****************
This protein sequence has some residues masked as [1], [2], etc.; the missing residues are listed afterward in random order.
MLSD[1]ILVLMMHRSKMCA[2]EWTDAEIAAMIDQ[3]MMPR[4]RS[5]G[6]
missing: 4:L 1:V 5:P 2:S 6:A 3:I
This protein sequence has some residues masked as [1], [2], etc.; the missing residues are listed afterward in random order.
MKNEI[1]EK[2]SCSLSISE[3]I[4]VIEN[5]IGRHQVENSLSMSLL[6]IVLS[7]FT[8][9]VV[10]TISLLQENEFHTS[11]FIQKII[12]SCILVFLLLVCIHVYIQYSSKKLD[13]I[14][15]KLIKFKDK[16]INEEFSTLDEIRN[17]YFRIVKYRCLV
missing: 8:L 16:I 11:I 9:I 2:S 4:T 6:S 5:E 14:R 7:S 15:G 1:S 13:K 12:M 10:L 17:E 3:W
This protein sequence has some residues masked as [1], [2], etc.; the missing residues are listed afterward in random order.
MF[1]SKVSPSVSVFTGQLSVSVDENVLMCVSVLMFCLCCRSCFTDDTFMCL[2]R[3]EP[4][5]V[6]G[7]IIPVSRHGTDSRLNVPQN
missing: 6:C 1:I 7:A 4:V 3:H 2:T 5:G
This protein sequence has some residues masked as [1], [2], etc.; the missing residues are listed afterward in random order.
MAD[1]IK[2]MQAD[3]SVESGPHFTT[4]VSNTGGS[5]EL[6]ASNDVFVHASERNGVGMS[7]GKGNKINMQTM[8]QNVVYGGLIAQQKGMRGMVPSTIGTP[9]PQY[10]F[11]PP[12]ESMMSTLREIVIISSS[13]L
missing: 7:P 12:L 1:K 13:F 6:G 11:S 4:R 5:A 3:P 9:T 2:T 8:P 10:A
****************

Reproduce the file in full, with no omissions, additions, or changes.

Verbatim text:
This protein sequence has some residues masked as [1], [2], etc.; the missing residues are listed afterward in random order.
MLSD[1]ILVLMMHRSKMCA[2]EWTDAEIAAMIDQ[3]MMPR[4]RS[5]G[6]
missing: 4:L 1:V 5:P 2:S 6:A 3:I
This protein sequence has some residues masked as [1], [2], etc.; the missing residues are listed afterward in random order.
MKNEI[1]EK[2]SCSLSISE[3]I[4]VIEN[5]IGRHQVENSLSMSLL[6]IVLS[7]FT[8][9]VV[10]TISLLQENEFHTS[11]FIQKII[12]SCILVFLLLVCIHVYIQYSSKKLD[13]I[14][15]KLIKFKDK[16]INEEFSTLDEIRN[17]YFRIVKYRCLV
missing: 8:L 16:I 11:I 9:I 2:S 4:T 6:S 5:E 14:R 7:S 15:G 1:S 13:K 12:M 10:L 17:E 3:W
This protein sequence has some residues masked as [1], [2], etc.; the missing residues are listed afterward in random order.
MF[1]SKVSPSVSVFTGQLSVSVDENVLMCVSVLMFCLCCRSCFTDDTFMCL[2]R[3]EP[4][5]V[6]G[7]IIPVSRHGTDSRLNVPQN
missing: 6:C 1:I 7:A 4:V 3:H 2:T 5:G
This protein sequence has some residues masked as [1], [2], etc.; the missing residues are listed afterward in random order.
MAD[1]IK[2]MQAD[3]SVESGPHFTT[4]VSNTGGS[5]EL[6]ASNDVFVHASERNGVGMS[7]GKGNKINMQTM[8]QNVVYGGLIAQQKGMRGMVPSTIGTP[9]PQY[10]F[11]PP[12]ESMMSTLREIVIISSS[13]L
missing: 7:P 12:L 1:K 13:F 6:G 11:S 4:R 5:A 3:P 9:T 2:T 8:P 10:A